Ghost Parks

Remember when Mark Penn, in one of his less successful efforts to slice and dice the electorate, came up with the swing voter demographic term “office-park dads”? It was in 2002, not that very long ago. But as a fascinating piece today in WaPo today by Dan Zak explains, the office park has gone through a calamitous decline in popularity in much of the country since then, and in recently cooled off but previously go-go areas like metro DC, office parks are virtual ghost towns.

The American ghost town has assumed different forms: the abandoned gold-rush towns out West, the silent Floridian subdivisions of underwater McMansions. Now, we have fiefdoms of mid-Atlantic office space, on streets named Research Boulevard and Professional Drive, thinning out in the sprawl. They are hobbled by changing work styles and government shrinkage. People telecommute. People move into the city or into faux-urban areas that are friendlier to pedestrians, that aren’t barnacled on a highway. Younger generations don’t want to be stranded in a “Dilbert” cartoon. They want cozy nooks and nap spaces, walkable commutes, the tastes and conveniences of the city.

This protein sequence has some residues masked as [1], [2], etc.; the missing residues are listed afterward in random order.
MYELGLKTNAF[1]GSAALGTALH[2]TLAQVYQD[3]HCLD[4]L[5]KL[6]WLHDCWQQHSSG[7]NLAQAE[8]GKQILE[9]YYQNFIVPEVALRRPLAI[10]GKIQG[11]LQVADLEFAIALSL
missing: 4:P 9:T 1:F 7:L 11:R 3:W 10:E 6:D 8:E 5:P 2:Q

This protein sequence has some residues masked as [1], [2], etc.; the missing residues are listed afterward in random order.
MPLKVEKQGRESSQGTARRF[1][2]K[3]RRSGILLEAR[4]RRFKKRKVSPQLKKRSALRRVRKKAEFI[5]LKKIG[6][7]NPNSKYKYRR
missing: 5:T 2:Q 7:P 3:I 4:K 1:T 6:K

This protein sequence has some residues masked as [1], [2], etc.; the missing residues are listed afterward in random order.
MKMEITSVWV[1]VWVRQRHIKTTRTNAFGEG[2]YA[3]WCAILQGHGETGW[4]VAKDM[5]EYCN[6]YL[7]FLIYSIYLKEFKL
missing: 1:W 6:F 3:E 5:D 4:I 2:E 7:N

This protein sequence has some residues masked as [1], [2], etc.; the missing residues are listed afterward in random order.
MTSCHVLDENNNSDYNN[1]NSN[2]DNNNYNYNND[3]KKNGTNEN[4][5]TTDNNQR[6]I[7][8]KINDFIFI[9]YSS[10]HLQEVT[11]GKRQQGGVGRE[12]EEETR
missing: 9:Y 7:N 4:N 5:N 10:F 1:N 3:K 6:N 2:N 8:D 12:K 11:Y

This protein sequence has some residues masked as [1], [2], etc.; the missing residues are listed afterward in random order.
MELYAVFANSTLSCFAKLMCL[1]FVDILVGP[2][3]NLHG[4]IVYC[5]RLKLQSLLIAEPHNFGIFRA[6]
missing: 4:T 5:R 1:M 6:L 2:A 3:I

Zak goes on to report that in Silicon Valley the big tech giants are in the process of reinventing their own less sterile and non-automobile-parking-dominated version of the office park in large integrated campuses. But it’s not, thank God, the same.

There’s something especially poignant about abandoned office parks, with their pretensions towards sci-fi modernity and their ambitious names. They look like something a future archeologist would puzzle over like we boggle at the sight of ziggurats. But who’s going to bother to tear them down? What would replace them? It’s very hard to say.

Ed Kilgore

Ed Kilgore, a Monthly contributing editor, is a columnist for the Daily Intelligencer, New York magazine’s politics blog, and the managing editor for the Democratic Strategist.